Principal Zoe Duskin unlocked the front door just after 6 a.m. Monday. The seven classrooms at the Inspired Teaching Demonstration School, a new public charter school in Northeast Washington, were in perfect order. But she lingered over the last details, policing bits of dust from the floors with tissue paper and making sure each room had a doorstop.
“I am so excited,” said Duskin, 28, opening her first school as a principal. It was also a big moment for the city’s 53 publicly funded, independently operated schools — which educate nearly 40 percent of its 75,000 public school students — making it the most robust charter sector of any big city outside New Orleans. And it was a moment that Mayor Vincent C. Gray (D) went out of his way to recognize.
In his first round of school openings as the city’s chief executive, Gray said during a visit to Inspired Teaching that it would not bother him if charter schools surpass traditional public schools in enrollment.
“I’m comfortable with our kids getting an education in the best possible place,” Gray said after visiting a prekindergarten class where he read a book called (what else?) “Hurray for Pre-K!”
This is no small thing for a mayor who was elected with heavy support from unionized teachers — the kind who don’t work in the District’s charter schools. But Gray said he was looking for charters to have “a catalyzing effect” on the city’s 123 traditional public schools, whose 45,000 students returned to class Monday.
“I think the competitive juices are starting to flow. [Traditional schools have] got to be able to get better to raise their market share,” said the mayor, who also visited Eastern High School on Capitol Hill and Hart Middle School in Congress Heights.
Although traditional schools show more overall growth in test scores over the past five years, charters made slightly larger gains this year on city tests. At Achievement Prep charter school in Ward 8, 87 percent of students scored proficient or better in math and 60 percent in reading. The passing rates topped those of any traditional elementary school in Ward 8.
Gray’s administration has asked a Chicago firm with close ties to the charter movement to study the distribution of schools — both charter and traditional — across the city to assess which communities are underserved. Officials say the study, by the Illinois Facilities Fund, could provide the basis for decisions to close underenrolled traditional schools and open more charters.
“We very clearly have a spot and a voice at the table,” said Brian W. Jones, chairman of the D.C. Public Charter School Board. He said he could not recall Gray’s predecessor, Adrian M. Fenty (D), visiting a charter school on opening day.
At Inspired Teaching’s site in Brookland, shared with the Potomac Lighthouse charter school, Gray was joined by D.C. State Superintendent Hosanna Mahaley, Deputy Mayor for Education De’Shawn Wright and other members of the public charter and state school boards.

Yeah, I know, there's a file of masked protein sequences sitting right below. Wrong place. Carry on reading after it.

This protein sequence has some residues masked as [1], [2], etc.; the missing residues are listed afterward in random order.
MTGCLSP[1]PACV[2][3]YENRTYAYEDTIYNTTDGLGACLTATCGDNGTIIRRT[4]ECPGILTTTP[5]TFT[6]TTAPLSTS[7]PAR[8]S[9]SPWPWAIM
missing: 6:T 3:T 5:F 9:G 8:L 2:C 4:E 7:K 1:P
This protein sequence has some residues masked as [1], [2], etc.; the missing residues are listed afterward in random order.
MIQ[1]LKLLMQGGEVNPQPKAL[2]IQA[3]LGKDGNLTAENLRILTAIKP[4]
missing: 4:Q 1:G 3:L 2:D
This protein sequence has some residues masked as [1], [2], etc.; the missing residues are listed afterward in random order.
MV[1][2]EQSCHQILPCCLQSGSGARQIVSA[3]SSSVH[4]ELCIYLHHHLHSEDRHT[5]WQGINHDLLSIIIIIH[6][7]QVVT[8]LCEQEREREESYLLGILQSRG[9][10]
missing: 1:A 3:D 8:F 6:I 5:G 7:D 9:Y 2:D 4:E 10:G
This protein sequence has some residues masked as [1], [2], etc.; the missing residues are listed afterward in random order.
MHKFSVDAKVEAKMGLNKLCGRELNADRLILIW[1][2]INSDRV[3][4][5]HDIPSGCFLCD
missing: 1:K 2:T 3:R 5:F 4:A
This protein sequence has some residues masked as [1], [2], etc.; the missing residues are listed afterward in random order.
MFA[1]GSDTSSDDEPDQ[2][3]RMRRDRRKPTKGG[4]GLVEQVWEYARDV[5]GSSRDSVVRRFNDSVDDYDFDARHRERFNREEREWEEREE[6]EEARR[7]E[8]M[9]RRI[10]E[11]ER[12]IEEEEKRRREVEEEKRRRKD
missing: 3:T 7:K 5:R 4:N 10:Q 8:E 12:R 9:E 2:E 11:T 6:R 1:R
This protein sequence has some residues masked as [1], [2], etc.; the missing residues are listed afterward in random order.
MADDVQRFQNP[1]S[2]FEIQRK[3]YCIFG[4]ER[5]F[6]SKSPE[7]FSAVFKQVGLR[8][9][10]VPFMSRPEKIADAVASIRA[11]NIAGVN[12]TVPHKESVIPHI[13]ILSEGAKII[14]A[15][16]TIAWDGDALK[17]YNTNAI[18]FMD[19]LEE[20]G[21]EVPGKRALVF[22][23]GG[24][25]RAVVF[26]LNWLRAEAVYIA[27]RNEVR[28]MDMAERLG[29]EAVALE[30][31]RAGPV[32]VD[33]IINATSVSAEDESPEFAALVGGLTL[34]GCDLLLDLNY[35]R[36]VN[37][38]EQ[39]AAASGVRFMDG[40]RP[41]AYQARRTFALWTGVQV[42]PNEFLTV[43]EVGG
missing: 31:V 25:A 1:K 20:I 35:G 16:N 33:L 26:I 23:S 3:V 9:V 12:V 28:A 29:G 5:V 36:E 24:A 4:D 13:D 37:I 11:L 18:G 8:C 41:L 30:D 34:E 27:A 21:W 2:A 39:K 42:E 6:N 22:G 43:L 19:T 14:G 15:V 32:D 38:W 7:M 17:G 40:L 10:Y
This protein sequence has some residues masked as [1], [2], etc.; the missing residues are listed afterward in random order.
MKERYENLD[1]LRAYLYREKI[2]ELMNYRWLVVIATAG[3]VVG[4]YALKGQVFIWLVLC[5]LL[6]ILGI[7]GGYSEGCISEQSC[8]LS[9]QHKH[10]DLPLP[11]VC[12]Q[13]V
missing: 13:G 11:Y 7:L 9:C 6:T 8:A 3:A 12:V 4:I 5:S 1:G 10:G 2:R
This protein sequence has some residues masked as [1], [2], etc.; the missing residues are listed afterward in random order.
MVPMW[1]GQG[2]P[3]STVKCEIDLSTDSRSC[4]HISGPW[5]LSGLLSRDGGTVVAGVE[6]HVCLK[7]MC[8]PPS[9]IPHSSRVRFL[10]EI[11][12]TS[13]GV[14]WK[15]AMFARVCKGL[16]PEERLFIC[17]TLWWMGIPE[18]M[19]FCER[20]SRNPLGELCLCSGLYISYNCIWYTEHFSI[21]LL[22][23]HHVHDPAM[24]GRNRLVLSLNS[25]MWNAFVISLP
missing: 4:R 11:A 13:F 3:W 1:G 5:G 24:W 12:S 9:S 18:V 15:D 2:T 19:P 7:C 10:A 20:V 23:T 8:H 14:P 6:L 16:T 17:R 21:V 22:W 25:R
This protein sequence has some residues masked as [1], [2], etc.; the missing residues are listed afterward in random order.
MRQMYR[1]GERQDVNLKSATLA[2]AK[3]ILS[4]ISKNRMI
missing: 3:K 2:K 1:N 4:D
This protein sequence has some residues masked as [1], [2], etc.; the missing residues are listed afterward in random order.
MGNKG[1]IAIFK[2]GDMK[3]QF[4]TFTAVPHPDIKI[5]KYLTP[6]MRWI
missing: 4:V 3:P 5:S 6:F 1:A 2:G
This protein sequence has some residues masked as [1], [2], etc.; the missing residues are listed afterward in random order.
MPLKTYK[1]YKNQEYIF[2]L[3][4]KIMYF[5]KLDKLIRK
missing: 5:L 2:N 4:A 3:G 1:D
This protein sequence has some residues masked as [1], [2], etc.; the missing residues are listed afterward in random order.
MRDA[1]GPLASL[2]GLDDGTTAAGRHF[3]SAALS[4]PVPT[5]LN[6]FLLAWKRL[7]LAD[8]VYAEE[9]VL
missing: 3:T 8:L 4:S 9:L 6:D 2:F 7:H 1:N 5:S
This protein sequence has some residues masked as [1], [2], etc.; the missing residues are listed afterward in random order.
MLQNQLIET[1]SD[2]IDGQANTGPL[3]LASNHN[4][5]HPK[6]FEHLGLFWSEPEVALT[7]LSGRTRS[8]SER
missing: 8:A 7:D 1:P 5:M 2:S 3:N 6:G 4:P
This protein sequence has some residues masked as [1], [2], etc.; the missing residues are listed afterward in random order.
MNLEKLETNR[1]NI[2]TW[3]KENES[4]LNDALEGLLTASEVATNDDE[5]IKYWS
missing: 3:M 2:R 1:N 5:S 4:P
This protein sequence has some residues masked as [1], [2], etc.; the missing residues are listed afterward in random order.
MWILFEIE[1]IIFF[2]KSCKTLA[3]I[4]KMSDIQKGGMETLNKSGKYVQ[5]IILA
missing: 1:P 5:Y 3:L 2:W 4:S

If Gray intended to highlight the ascendance of charter schools, he picked an unusual setting. Inspired Teaching’s founders reject the notion held by some reformers that charters will be the salvation of a dysfunctional, hidebound public education system.
The school, serving 150 students through third grade, is a spinoff of a nonprofit group — the Center for Inspired Teaching — that has spent the past 15 years training educators not as providers of instructional content but as “instigators of thought.” Founder Aleta Margolis said the goal is to instill in children a love of learning by challenging them to seek their own answers in a nurturing, nonauthoritarian environment.
Margolis also wants to nurture teachers. She said she was appalled several years ago during a meeting with then-Chancellor Michelle A. Rhee, who said that most teachers in D.C schools needed to be replaced if there was any hope of a turnaround. The evaluation system that Rhee devised has led to the firings of hundreds of teachers for poor performance.
Margolis said the idea of the super-teacher who will single-handedly lift underperforming children is harmful and unrealistic. Most good teachers are made, she said, not born.
“We want to get away from the human capital argument, that if we got better teachers then things will be different,” she said. “You can only have so many super-teachers.”
As a demonstration school, Inspired Teaching will function as an educational equivalent of a teaching hospital, with first-year residents leading classes alongside seasoned “master teachers.” After a year, the residents will leave to teach at regular or charter schools.
“We don’t want to save the system. We want to save teaching,” Margolis said.
For Duskin, a former assistant principal at a San Francisco high school, Inspired Teaching is a “dream job.” On Sunday, she asked her teachers in an e-mail to spend part of the day in reflection, “readying themselves to be in the presence of children.”
She was asked what that meant for her on the first day of school.
“I think about what I want kids to remember in 20 years,” she said. “They won’t remember what book they read, or what toy they liked best. I want them to remember what it felt like to make a friend for the first time.”